Categories: MoonSpace Exploration

Japan Shoots for Robotic Moon Base by 2020


These ARE the droids we’ve been looking for. The Japanese space agency, JAXA, has plans to build a base on the Moon by 2020. Not for humans, but for robots, and built by robots, too. A panel authorized by Japan’s prime minister has drawn up preliminary plans of how humanoid and rover robots will begin surveying the moon by 2015, and then begin construction of a base near the south pole of the moon. The robots and the base will run on solar power, with total costs about $2.2 billion USD, according to the panel chaired by Waseda University President Katsuhiko Shirai.

Moon base robot. Credit: JAXA

Some of the planned droids weigh about 300 kg (660 pounds) and move on tank-like treads. Reportedly, they will be able to operate within a 100 km (60 mile) radius of the base. They’ll be equipped with solar panels, seismographs to investigate the moon’s inner structure, high-def cameras, and arms to gather rock samples, which will be returned to Earth via a sample return rocket.

The exact location for the base will be chosen from high-resolution images returned by Japan’s Kaguya orbiter, which has provided stunning images of the Moon’s surface.

Previously, JAXA had set a goal of constructing a manned lunar base starting in about 2030, and apparently, the robotic base would be a precursor. That plan calls for astronauts to visit the Moon by around 2020 which is about the same timetable as the Indian Space Research Organization (ISRO) is hoping to have a manned mission to the Moon. The China National Space Administration (CNSA) has said they would like to have a manned lunar mission in 2030. NASA? Not sure yet. The Constellation program to return to the Moon has seemingly been axed, but it’s not going down without a fight from members of Congress and others. But surely, even if NASA decides an asteroid or Mars is their destination of choice, they would have to start by practicing on the Moon.

Let’s all work together on this and perhaps returning to the Moon will actually happen.

Source: NODE via PopSci

Nancy Atkinson

Nancy has been with Universe Today since 2004. She is the author of a new book on the Apollo program, "Eight Years to the Moon," which shares the stories of 60 engineers and scientists who worked behind the scenes to make landing on the Moon possible. Her first book, "Incredible Stories from Space: A Behind-the-Scenes Look at the Missions Changing Our View of the Cosmos" tells the stories of those who work on NASA's robotic missions to explore the Solar System and beyond.

View Comments

  • Kinna makes me want to fire up my Gold Wing and go for a lil ol RIDE! (Cept its still raining again here in No. Cal.)

  • This is largely the way to go. Robotic systems on the moon could be used to expand a growing infrastructure, which in time could involve constructing astronomical iand other scientific instruments. If there ia a manned presence at all it should be employed as a facilitator in the deployment of systems and maintenance or repair work beyond the abilities of robots. Yet in general I think the space frontier is going to be inhabited by robots.


  • I don't care who is going up, as long as I have a front-seat and a live web cam that I can follow what they are doing.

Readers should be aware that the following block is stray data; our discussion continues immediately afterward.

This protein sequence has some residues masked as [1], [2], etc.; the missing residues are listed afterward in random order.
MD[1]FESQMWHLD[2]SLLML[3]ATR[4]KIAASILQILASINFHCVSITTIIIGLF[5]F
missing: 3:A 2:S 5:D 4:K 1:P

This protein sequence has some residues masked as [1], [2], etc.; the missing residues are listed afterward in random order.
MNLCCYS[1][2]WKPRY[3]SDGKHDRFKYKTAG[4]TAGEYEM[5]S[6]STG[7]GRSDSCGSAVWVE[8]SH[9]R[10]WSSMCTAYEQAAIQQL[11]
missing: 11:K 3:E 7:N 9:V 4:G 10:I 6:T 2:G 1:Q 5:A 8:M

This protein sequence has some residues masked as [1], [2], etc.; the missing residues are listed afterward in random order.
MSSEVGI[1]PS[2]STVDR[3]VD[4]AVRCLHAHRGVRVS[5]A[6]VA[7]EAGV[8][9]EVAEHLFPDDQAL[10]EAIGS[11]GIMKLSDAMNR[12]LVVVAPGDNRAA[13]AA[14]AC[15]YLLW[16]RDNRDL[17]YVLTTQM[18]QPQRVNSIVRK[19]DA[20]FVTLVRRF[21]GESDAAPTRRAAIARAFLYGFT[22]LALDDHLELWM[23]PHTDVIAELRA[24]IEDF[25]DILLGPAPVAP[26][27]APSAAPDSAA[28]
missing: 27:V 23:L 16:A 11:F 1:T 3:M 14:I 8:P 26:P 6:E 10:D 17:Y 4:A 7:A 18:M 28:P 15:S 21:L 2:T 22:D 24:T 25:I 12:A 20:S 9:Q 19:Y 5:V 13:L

And I hope they visit the Apollo landers to see how the materials aged all this time.

  • The one problem I have with robots is that it is claimed they can't (yet) do the job of trained geologists or paleoanthropologists when surveying geology respectively life traces.

    But yes, if that capability can be achieved, there is no other exploration purpose to go to the Moon beyond the research. It is not necessary for exploring other sites, say Mars. The systems are tested out here first in any case just as for Apollo.

    Practice could be good but if not it is a moderate risk to find out on Mars that you need to cut the trip short because the infrastructure doesn't fit the task. The one component that absolutely need practice is the crafts, and that is in the current plan with orbital and NEO visits.

    As for resources and staging posts, I assume NEOs and Lagrange points are better choices. The one unique non-science resource that the Moon has is its tourism value.

  • And when I say "practice could be good", I'm not including the cost in increased NASA budget and the added years of time, if the project is to visit Mars. The current plan is the cheaper, faster one, and what is not to like about that?

  • Looks like Heinlein's vision of an Asian-colonized Moon looks more and more plausible every day. I just hope they name the central computer at the robotic base Mycroft.. and that it is complex enough to develop sentience :)

    On a serious note though, robotics are really the way to go for the moon. It's completely uninhabitable, has no prospects of ever being terraformed, has few resources to support a dome (or underground) base, and no real mining potential other than Helium-3. Why not have robots do the job?

    The radio lag time between here and there is an annoyance, certainly, but not nearly as extreme as anywhere else in the solar system, and so close that near real-time operation of the robots is possible and they need very little autonomy built in.

  • take my love
    take my land
    take me where I cannot stand
    I don't care
    I'm still free
    you can't take the sky from me

    take me out
    to the black tell 'em I ain't coming back
    burn the land
    and boil the sea
    you can't take the sky from me

    have no place
    I can be
    since I found Serenity
    but you can't take the sky from me

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